Posted: January 16, 2018 Religious Worlds of New York - Generous Stipend for PD in NEH Summer Institute on Religious Diversity
H-Net: Humanities & Social Sciences Online

In today’s climate of religious bigotry and extremism, K-12 teachers can help promote mutual respect and understanding across faith lines.  The Religious Worlds of New York summer institute gives teachers the tools they need to build a more inclusive society. 

Public, private, and faith-based school teachers are invited to apply for the July 2018 Religious Worlds institute – a three week program, with a generous stipend, that will help them teach about religious diversity.  The institute will bring 25 teachers from throughout the U.S. to New York City, to work with leading scholars of religion, meet with diverse re­lig­ious leaders, visit local houses of worship, and explore the religious life of the city.  Past participants describe the institute as “my best professional development experience ever” and “one of the best learning expe­riences of my life” (click here for many more evaluations).  Don’t miss this extraordinary opportunity to explore the religious worlds of New York!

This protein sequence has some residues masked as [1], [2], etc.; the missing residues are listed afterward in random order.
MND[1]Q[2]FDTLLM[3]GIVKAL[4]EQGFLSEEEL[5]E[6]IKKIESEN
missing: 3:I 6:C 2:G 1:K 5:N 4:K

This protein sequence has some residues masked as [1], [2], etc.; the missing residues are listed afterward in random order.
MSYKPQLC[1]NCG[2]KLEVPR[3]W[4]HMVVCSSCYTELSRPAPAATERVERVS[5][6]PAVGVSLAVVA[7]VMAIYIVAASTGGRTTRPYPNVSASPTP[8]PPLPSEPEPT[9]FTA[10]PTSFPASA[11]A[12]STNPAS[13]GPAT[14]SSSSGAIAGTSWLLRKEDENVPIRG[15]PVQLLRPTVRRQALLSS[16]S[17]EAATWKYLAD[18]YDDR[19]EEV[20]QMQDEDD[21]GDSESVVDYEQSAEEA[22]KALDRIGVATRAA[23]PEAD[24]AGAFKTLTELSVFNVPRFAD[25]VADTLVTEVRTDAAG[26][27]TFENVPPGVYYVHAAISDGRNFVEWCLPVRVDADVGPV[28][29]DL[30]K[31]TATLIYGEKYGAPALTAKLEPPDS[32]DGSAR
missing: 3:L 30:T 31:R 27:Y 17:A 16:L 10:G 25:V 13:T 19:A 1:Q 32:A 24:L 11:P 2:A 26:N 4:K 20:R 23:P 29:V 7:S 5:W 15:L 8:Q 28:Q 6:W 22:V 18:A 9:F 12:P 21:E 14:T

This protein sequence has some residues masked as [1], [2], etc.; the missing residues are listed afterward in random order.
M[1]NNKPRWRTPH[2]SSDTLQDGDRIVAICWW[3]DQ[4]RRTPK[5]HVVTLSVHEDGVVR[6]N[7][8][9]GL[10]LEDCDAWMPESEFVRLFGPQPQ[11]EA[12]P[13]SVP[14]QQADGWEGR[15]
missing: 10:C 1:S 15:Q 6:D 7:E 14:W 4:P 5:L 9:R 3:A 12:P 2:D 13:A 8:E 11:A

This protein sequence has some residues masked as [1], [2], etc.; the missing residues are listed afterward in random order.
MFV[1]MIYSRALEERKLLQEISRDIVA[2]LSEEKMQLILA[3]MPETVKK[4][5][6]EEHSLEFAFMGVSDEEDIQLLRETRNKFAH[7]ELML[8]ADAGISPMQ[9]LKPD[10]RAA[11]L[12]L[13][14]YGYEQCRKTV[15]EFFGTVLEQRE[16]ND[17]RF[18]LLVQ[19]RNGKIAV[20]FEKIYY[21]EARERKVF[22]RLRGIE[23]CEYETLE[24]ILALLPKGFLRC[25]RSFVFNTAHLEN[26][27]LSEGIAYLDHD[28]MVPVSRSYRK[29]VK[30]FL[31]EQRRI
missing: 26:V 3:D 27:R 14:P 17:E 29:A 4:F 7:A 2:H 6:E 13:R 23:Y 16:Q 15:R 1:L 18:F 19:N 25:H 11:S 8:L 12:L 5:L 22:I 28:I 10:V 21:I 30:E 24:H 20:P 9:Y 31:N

The institute is sponsored by the Interfaith Center of New York and Union Theological Seminary, with support from the National Endowment for the Humanities.  It will meet from July 9th to 27th on UTS's Manhattan campus.  All NEH summer scholars will receive a $2,700 stipend to help pay travel, housing, and living expenses for the duration of the institute.

Posted: January 16, 2018 Dr. Jay Givens shares his experience with NEH
LMTonline News

Wayland Baptist University’s Dr. Jay Givens told his story of his participation in the National Endowment for the Humanities Summer Institute for college and university teachers on the theme of World Religions and World Religions Discourse: Challenges of Teaching the Religions of the World, Tuesday at the weekly meeting of the Plainview Rotary Club.

The institute, which was held at Macalester College in St. Paul, Minnesota over a one-month period during the summer, brought together 30 scholars from around the country and part of a variety of disciplines to study.

Those professors leading the institute included James Laine, a scholar on Hinduism, who organized the program; Tomoko Masuzawa a historian who teaches at the University of Michigan; Donald Lopez, a scholar on Buddhism, Carl Ernst, a scholar on Islam and Michael McNally, who was a scholar specializing in Native American religious beliefs.